This blog is by Ashish Dayama at Nokia Networks.
Kudos to Optus Australia for being the world’s first to launch TD-LTE Advanced Carrier Aggregation. This is huge, particularly for TD-LTE fans like me, who have a habit of measuring upload and download speeds on a regular basis. The only problem is I live in the central US… But please indulge me for the sake of jealous comparison here.
At home, my cable connection provides me with a nice 7 Mbps download and upload throughput. And here’s graphic proof of my speedtest result using my laptop:
My cable provider says it provides me with a booster speed of up to 50 Mbps when it sees a need. Bottom line: I pay a good amount for my cable connection and I’m happy with it… But, oh, what if I could have this speed wherever and whenever, like the Optus subscribers now have down under!
With this launch, Optus’ mobile broadband network now features a download speed of close to 176 Mbps and upload speed of 44 Mbps. Comparatively speaking: that means whatever I can upload from my US home connection could be uploaded at least 6 times faster at Optus’ speed! And I won’t even begin to make the download comparison….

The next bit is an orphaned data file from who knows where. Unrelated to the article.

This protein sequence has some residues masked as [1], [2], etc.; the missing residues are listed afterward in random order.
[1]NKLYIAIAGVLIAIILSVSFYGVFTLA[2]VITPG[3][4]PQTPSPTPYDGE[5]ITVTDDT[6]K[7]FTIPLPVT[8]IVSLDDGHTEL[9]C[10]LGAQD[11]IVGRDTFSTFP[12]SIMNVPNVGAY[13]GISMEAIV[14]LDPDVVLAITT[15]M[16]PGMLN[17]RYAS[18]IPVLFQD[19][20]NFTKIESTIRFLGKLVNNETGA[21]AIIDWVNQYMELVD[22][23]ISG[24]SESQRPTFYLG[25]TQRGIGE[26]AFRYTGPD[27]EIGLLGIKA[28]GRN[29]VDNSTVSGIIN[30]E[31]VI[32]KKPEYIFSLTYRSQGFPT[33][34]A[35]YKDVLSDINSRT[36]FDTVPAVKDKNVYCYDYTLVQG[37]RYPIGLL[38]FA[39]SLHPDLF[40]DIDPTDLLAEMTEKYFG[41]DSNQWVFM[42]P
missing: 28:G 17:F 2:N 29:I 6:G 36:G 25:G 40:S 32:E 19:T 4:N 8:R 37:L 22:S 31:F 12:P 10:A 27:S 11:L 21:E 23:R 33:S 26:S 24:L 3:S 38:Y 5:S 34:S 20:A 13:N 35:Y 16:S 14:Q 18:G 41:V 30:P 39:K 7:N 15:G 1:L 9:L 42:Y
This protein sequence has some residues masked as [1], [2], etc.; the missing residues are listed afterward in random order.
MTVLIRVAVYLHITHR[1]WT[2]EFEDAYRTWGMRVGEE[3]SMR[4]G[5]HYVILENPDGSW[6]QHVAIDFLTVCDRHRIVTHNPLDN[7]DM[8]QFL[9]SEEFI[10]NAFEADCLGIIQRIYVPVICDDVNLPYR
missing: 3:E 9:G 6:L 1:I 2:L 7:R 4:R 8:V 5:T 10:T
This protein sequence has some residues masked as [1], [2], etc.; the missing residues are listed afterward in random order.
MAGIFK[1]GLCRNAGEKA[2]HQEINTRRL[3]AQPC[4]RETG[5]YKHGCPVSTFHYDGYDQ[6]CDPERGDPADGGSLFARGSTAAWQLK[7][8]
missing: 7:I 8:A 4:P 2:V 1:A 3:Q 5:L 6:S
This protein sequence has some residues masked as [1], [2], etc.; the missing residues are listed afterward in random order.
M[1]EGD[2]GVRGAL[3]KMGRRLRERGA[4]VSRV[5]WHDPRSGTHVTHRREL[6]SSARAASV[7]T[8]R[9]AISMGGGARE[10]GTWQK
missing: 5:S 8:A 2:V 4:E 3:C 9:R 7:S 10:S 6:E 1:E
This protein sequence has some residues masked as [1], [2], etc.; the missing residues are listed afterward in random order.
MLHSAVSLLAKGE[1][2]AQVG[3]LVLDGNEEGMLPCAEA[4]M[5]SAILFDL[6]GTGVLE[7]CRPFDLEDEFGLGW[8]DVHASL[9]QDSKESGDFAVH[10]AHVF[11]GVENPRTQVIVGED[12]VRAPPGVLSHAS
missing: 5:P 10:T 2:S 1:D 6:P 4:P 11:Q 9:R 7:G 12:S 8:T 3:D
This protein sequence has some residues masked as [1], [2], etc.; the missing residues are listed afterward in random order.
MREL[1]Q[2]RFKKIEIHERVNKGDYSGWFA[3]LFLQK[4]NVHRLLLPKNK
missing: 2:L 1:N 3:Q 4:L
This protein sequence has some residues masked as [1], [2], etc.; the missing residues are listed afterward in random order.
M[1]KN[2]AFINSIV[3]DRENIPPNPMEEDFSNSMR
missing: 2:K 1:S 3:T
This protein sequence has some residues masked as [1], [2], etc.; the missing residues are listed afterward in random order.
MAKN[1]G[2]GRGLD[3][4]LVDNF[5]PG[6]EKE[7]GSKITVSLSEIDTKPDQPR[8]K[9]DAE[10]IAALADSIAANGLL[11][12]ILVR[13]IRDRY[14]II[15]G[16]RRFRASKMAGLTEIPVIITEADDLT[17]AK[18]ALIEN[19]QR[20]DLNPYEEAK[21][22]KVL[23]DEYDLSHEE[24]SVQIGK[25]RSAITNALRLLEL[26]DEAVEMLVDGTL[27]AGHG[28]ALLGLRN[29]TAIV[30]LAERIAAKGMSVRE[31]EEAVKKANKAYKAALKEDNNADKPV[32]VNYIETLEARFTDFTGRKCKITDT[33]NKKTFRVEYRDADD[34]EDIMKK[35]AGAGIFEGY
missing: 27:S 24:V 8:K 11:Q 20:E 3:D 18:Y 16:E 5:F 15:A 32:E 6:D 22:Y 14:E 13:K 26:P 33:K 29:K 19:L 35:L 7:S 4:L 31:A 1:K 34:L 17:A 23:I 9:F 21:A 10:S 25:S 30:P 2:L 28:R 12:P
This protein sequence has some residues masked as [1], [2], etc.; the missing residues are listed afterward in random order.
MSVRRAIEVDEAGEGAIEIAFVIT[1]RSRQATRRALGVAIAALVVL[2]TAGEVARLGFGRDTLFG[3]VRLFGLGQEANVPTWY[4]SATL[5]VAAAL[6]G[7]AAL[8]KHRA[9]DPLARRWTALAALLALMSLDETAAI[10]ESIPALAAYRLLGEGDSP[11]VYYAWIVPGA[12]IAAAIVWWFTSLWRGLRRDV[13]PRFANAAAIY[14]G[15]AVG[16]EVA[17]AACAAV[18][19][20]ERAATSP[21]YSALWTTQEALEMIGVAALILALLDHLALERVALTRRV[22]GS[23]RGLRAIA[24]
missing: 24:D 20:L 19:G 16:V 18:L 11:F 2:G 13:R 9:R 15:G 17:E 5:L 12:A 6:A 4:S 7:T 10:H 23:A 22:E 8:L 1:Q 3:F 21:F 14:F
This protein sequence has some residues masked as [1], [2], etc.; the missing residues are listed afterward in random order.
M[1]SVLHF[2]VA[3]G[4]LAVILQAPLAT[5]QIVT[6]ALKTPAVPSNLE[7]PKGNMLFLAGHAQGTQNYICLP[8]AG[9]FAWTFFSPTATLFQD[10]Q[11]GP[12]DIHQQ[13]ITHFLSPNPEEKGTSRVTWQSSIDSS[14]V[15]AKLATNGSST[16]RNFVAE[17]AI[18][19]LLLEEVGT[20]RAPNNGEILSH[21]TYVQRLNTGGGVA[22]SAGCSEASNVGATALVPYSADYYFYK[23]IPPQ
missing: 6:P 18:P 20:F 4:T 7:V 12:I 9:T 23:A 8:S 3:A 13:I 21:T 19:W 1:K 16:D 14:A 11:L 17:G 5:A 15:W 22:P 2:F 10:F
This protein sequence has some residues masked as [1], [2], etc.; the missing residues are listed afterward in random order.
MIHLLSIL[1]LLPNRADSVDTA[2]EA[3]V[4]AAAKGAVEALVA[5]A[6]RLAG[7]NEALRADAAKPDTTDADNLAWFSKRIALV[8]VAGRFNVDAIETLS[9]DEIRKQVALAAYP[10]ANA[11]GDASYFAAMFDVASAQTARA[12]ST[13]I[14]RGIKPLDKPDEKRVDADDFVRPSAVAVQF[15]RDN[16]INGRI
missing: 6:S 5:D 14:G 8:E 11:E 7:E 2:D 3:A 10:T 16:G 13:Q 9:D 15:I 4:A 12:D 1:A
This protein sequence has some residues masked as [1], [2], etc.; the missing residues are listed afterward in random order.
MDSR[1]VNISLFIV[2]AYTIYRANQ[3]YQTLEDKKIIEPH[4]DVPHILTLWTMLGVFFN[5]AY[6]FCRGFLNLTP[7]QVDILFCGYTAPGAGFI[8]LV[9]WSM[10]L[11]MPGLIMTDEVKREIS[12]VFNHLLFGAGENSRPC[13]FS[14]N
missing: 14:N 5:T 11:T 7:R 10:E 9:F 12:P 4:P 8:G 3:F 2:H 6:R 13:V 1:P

Optus in Australia is in fact the first to make that innovative leap and launch a TD-LTE-Advanced network. It partnered with Nokia to offer turbo-charged 4G data speeds and commercially launch TD-LTE-Advanced Carrier Aggregation, which is now live on its 2300 MHz spectrum in Sydney, Melbourne, Brisbane and Adelaide, with Canberra joining within weeks.
Optus Networks Managing Director, Vic McClelland, said: “As the first to launch Carrier Aggregation in Australia on a live commercial network, Optus has proven its commitment to innovate and invest to deliver a great network. Optus was the first to launch TD-LTE Advanced Carrier Aggregation in the world, and we are the first to launch this capability on any Australian network. We are future-proofing our network in response to consumers’ growing appetite for mobile streaming, browsing and downloading.”
We have more to share on TD-LTE here.
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